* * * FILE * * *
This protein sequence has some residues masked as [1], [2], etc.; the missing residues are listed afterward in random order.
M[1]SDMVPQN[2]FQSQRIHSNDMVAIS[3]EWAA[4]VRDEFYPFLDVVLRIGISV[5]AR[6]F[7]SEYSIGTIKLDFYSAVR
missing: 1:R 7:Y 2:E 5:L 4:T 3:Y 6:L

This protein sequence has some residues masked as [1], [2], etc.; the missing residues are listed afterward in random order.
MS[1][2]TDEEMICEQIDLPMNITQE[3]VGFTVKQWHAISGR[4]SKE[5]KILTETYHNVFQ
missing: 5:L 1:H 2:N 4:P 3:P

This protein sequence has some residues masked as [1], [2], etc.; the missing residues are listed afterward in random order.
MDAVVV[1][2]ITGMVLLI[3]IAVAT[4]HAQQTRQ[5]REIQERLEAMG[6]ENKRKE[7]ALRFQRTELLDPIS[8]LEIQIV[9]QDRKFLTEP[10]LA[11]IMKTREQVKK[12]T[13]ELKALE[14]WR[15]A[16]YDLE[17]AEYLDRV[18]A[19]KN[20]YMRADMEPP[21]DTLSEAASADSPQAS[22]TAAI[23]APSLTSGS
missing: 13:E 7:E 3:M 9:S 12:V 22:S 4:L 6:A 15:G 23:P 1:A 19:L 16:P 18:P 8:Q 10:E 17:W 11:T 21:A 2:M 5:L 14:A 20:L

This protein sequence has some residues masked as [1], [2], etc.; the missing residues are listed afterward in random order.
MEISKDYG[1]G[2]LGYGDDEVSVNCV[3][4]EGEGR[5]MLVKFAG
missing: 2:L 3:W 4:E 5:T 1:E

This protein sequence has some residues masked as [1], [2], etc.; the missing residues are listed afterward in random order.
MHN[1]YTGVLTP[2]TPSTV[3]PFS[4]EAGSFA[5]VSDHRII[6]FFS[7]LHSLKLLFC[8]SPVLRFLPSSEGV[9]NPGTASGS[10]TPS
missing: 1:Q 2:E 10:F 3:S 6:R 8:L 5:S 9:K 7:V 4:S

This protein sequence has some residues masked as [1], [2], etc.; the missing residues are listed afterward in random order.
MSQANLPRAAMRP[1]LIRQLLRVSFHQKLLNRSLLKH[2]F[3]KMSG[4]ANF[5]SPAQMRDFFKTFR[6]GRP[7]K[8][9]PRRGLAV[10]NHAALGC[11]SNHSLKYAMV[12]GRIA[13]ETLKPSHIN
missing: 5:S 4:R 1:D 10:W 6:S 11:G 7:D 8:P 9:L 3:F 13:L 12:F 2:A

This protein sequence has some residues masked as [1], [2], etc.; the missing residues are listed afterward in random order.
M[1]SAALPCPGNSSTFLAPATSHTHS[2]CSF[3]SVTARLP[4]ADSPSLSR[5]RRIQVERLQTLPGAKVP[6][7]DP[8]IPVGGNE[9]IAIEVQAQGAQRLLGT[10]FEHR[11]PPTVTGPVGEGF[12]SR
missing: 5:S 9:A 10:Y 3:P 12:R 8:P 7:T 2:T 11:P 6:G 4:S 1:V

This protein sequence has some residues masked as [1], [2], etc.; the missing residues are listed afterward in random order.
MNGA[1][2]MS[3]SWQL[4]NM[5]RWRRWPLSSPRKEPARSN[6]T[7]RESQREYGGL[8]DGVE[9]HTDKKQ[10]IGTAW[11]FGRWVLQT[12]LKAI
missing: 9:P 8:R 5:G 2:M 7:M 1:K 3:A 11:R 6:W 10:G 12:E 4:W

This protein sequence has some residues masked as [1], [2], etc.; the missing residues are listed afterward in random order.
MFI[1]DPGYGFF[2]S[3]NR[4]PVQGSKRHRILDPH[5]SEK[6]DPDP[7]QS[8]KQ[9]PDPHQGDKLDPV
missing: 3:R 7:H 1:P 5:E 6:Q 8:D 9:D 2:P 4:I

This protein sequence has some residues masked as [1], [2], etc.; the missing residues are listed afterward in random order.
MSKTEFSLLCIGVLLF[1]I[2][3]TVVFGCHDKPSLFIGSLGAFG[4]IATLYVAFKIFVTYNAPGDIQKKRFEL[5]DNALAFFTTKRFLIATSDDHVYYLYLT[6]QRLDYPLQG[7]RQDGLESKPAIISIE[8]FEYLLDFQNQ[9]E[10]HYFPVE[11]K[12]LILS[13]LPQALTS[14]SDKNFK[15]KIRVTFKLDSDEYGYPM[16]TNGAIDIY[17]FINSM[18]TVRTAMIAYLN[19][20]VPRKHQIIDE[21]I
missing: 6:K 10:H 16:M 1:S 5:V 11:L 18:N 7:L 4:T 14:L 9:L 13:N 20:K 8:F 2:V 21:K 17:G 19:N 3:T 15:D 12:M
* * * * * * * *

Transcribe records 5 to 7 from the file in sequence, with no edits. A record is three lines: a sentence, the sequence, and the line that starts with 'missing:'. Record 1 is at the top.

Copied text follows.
This protein sequence has some residues masked as [1], [2], etc.; the missing residues are listed afterward in random order.
MHN[1]YTGVLTP[2]TPSTV[3]PFS[4]EAGSFA[5]VSDHRII[6]FFS[7]LHSLKLLFC[8]SPVLRFLPSSEGV[9]NPGTASGS[10]TPS
missing: 1:Q 2:E 10:F 3:S 6:R 8:L 5:S 9:K 7:V 4:S

This protein sequence has some residues masked as [1], [2], etc.; the missing residues are listed afterward in random order.
MSQANLPRAAMRP[1]LIRQLLRVSFHQKLLNRSLLKH[2]F[3]KMSG[4]ANF[5]SPAQMRDFFKTFR[6]GRP[7]K[8][9]PRRGLAV[10]NHAALGC[11]SNHSLKYAMV[12]GRIA[13]ETLKPSHIN
missing: 5:S 4:R 1:D 10:W 6:S 11:G 7:D 8:P 9:L 3:F 13:L 12:F 2:A

This protein sequence has some residues masked as [1], [2], etc.; the missing residues are listed afterward in random order.
M[1]SAALPCPGNSSTFLAPATSHTHS[2]CSF[3]SVTARLP[4]ADSPSLSR[5]RRIQVERLQTLPGAKVP[6][7]DP[8]IPVGGNE[9]IAIEVQAQGAQRLLGT[10]FEHR[11]PPTVTGPVGEGF[12]SR
missing: 5:S 9:A 10:Y 3:P 12:R 8:P 7:T 2:T 11:P 6:G 4:S 1:V